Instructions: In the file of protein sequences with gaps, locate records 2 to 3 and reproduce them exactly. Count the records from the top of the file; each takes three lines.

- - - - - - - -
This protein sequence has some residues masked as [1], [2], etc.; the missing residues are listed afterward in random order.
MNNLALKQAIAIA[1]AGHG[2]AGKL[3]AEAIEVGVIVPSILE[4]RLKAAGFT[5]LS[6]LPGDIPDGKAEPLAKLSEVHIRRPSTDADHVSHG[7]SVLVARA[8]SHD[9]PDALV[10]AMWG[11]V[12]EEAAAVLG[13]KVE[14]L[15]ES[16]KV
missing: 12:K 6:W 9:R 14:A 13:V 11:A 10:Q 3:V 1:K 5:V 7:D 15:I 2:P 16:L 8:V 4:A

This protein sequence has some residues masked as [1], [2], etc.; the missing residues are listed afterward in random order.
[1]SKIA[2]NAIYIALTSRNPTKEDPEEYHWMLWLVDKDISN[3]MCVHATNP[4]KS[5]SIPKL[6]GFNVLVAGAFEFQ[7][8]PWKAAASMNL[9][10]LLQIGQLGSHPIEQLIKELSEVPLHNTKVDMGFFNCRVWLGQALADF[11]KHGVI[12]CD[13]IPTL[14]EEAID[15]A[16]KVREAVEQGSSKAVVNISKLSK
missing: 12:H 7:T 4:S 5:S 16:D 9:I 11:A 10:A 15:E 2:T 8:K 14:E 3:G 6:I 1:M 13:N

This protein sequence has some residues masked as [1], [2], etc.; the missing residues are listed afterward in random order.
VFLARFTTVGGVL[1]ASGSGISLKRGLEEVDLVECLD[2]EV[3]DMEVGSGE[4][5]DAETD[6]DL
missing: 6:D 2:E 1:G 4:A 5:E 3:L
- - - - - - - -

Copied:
This protein sequence has some residues masked as [1], [2], etc.; the missing residues are listed afterward in random order.
[1]SKIA[2]NAIYIALTSRNPTKEDPEEYHWMLWLVDKDISN[3]MCVHATNP[4]KS[5]SIPKL[6]GFNVLVAGAFEFQ[7][8]PWKAAASMNL[9][10]LLQIGQLGSHPIEQLIKELSEVPLHNTKVDMGFFNCRVWLGQALADF[11]KHGVI[12]CD[13]IPTL[14]EEAID[15]A[16]KVREAVEQGSSKAVVNISKLSK
missing: 12:H 7:T 4:S 5:S 16:D 9:I 11:A 10:A 15:E 2:T 8:K 14:E 3:G 6:I 1:M 13:N

This protein sequence has some residues masked as [1], [2], etc.; the missing residues are listed afterward in random order.
VFLARFTTVGGVL[1]ASGSGISLKRGLEEVDLVECLD[2]EV[3]DMEVGSGE[4][5]DAETD[6]DL
missing: 6:D 2:E 1:G 4:A 5:E 3:L